Save Franklin Hill

Franklin Street
April 3, late afternoon, a community meeting was held about the future of Franklin Hill. A Bank down in Glen Allen (Virginia) wants to remove the “preserved slopes” protective zoning overlay that currently protects close to an acre of this parcel so they can market their land for the maximum amount of money.

Franklin Street hardwood wetland
Does the bank realize that large vegetated hillside systems provide environmental benefit to adjacent neighbors? (Pictured, the hardwood wetland on Franklin immediately south of the property)
Does the bank realize that the quality of life for residents living on the west edge of Franklin Street would be severely impacted by a 40,000 square foot industrial facility, a 56 car parking lot and lights that burn all night?
Does the Bank realize that their parcel can be used commercially without removing close to an acre of protected hillside?

The player above contains audio from the Good Friday meeting.

We have asked the Bank’s local representative to hold another, more appropriately scheduled
community meeting. That meeting is tentatively scheduled for April 27, 2015, 5:45pm, in the Woolen Mills Chapel.

The Albemarle County Planning Commission will meet at a time TBA to discuss whether the designation of “preserved slopes” was properly applied to 37,000 +/- square feet of this site.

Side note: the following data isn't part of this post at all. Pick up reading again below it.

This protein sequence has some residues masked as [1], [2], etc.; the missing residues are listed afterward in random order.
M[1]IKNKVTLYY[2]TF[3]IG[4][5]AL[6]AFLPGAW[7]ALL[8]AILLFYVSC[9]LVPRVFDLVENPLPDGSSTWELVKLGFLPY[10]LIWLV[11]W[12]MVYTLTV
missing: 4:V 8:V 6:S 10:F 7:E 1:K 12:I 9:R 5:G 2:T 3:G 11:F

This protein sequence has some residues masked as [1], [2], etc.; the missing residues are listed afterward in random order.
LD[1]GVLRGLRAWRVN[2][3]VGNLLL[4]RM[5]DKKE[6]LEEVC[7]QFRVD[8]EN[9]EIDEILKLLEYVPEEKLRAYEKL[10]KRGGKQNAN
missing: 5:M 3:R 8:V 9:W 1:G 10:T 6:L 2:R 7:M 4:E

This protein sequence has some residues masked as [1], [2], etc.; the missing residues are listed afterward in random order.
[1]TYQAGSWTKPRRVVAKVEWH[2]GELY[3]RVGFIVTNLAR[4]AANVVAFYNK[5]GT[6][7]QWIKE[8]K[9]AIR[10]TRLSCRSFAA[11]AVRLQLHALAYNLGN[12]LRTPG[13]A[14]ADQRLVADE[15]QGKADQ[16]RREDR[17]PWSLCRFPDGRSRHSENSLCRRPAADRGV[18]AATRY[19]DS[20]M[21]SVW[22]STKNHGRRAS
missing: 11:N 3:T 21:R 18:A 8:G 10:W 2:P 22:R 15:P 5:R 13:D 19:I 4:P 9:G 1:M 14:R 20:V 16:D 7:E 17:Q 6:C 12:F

The Albemarle Board of Supervisors (at a time TBA) will vote whether to remove the protective designation.

Click here for more History of Franklin Hill

map of affected slopes
Currently there is no “site plan”, just a map of slopes to be terraformed.

What is a preserved slope?
b. Preserved slopes.
The characteristics of preserved slopes are the following:
(i) the slopes are a contiguous area of ten thousand (10,000) square feet or more or a close grouping of slopes, any or all of which may be less than ten thousand (10,000) square feet but whose aggregate area is ten thousand (10,000) square feet or more;
(ii) the slopes are part of a system of slopes associated with or abutting a water feature including, but not limited to, a river, stream, reservoir or pond;
(iii) the slopes are part of a hillside system;
(iv) the slopes are identified as a resource designated for preservation in the comprehensive plan;
(v) the slopes are identified as a resource in the comprehensive plan;
(vi) the slopes are of significant value to the entrance corridor overlay district; or
(vii) the slopes have been preserved by a prior county action, including, but not limited to, the placement of an easement on the slopes or the acceptance of a proffer or the imposition of a condition, restricting land disturbing activity on the slopes.

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